If you choose to go for the self employed or partnership route then things are a little more complex than for a company. Income from self employment is reported on the individuals personal tax return.
The tax year for individuals runs from 6 April one year to 5 April the next year. It is quite unusual for a business to have a year end which coincides with the tax year and so a system is required to cope with this.
Effectively the accounting period that ends in the tax year is the one taxed in that year. So if your year end is 30 September 2016 this accounting period would be taxed in the year 2016/2017 [6 April 2016 to 5 April 2017]
OK, that’s not too complex but what happens in the first year that you’re in business? Well the profits that you earned from the day to started to the end of the tax year are taxed in that year.
So if your first year end was 30 September 2016, then you would prepare accounts to 30 September 2016 and then apportion for the period 1 October 2015 to 5th April 2016 and this would be taxed in the tax year 2015/2016. In 2016/2017 you would be taxed on the year ended 30 September 2016.
The sharp ones will have notice that we’ve been taxed twice on the same profits, both in the apportioned period in 2015/2016 and the full year in 2016/2017. This is called overlap profit and this is deducted from your final year of profits when you cease self employment or change your year end.
It is important to remember this value for overlap profits so that it can be deducted in the future.
Having worked out how profits are taxed we need to look at the payment of income tax for self employed businesses.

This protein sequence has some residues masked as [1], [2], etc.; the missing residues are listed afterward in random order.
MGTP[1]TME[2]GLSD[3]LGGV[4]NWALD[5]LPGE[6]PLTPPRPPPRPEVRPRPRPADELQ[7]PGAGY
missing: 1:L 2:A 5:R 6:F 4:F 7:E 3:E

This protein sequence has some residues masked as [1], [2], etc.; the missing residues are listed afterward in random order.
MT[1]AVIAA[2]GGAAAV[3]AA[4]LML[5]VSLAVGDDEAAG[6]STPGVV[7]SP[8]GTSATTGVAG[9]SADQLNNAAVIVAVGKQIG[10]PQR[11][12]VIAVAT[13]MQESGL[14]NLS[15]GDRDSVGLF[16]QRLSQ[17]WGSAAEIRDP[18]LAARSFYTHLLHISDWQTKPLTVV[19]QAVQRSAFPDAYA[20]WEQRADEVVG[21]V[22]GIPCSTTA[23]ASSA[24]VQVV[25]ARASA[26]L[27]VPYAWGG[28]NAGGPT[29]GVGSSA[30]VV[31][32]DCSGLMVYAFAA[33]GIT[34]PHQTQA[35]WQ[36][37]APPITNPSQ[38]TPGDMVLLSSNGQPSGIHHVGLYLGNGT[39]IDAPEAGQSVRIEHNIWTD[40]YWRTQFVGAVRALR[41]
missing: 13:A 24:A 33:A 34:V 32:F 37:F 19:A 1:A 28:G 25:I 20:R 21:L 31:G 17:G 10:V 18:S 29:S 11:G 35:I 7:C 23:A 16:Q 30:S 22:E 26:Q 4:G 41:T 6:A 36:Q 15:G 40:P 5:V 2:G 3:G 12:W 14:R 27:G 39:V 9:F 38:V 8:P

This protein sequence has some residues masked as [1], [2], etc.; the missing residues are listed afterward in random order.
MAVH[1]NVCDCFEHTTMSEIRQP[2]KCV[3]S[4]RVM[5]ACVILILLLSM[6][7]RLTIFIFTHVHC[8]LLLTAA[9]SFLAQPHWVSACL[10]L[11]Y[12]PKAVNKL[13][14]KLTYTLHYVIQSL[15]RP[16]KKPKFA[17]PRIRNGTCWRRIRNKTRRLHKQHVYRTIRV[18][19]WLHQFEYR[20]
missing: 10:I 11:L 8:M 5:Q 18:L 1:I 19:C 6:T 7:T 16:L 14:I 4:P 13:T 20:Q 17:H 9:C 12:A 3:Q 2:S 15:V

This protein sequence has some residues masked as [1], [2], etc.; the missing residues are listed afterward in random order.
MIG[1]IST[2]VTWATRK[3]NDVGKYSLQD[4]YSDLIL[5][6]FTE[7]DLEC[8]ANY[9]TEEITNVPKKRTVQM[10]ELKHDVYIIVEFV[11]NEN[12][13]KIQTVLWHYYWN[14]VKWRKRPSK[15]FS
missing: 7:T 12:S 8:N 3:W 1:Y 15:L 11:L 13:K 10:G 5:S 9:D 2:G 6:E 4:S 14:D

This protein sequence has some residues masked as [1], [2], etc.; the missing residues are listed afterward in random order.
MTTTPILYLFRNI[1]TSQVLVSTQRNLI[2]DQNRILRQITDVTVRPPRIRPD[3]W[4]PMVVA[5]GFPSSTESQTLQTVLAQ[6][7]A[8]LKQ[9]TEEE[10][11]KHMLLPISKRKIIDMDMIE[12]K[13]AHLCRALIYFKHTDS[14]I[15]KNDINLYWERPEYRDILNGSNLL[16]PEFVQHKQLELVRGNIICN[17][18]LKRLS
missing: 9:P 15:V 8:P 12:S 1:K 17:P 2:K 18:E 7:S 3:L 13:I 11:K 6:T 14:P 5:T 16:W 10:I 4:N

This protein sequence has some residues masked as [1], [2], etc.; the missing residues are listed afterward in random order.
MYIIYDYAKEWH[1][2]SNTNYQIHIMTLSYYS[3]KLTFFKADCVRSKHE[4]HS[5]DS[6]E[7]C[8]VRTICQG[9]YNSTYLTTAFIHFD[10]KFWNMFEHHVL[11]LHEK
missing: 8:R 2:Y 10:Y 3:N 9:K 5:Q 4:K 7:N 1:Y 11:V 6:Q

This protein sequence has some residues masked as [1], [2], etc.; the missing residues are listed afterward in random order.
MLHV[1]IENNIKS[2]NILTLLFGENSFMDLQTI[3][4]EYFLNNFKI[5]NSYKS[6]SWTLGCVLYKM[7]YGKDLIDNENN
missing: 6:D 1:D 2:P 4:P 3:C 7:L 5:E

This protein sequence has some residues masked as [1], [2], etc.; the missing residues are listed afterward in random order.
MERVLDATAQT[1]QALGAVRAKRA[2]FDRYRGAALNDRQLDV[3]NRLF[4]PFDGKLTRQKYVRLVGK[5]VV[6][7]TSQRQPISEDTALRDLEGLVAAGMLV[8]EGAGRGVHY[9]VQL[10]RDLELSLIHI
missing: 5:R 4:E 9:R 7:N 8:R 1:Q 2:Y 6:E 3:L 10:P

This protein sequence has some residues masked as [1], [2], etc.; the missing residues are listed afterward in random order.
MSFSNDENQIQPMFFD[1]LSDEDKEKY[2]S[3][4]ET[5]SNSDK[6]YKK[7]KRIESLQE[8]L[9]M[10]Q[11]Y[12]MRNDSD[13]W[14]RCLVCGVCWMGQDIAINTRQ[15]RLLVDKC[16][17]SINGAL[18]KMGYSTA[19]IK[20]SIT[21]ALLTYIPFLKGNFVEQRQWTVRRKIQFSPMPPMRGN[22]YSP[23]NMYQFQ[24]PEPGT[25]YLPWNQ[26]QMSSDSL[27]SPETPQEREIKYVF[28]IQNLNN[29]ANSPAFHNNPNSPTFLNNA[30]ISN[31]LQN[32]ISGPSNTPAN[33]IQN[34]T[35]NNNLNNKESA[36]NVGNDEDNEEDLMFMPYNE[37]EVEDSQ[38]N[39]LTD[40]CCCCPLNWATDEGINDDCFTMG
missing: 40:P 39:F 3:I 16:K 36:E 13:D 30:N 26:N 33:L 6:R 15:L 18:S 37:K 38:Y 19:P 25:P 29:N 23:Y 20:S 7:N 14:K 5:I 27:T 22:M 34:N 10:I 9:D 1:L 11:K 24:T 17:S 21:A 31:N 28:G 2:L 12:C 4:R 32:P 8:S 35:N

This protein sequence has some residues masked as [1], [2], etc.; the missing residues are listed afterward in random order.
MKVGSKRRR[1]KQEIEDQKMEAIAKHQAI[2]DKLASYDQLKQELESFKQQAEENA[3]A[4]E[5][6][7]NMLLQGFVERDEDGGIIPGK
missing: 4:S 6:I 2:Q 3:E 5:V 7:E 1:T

For each tax year the taxpayer pays two payments on account and one balancing payment. The payments on account are due on 31 January in the tax year and 31 July following the tax year. The balancing payment is due 31 January after the tax year. So for 2016/2017 the payment dates are as follows
1st payment on account due 31 January 2016
2nd payment on account due 31 July 2016
Balancing payment due 31 January 2017
The payments on account are based on the previous tax payment and each is normally half of the previous amount of tax due. They can be reduced if a taxpayer thinks their tax bill will be lower for a particular year. Interest is payable if the payments are reduced in error.
No payments on account are due in the first year that a taxpayer prepares a tax return.
The most important thing that we ever tell our clients is to save for their tax. In the self employed circumstances its possible for nearly two years to go by and pay no tax on the profits earned. Then you end up paying 18 months worth of tax in one go. If you haven’t saved for this its going to be hard to pay. We suggest that clients work out approximately what their tax will be and save this on a regular basis.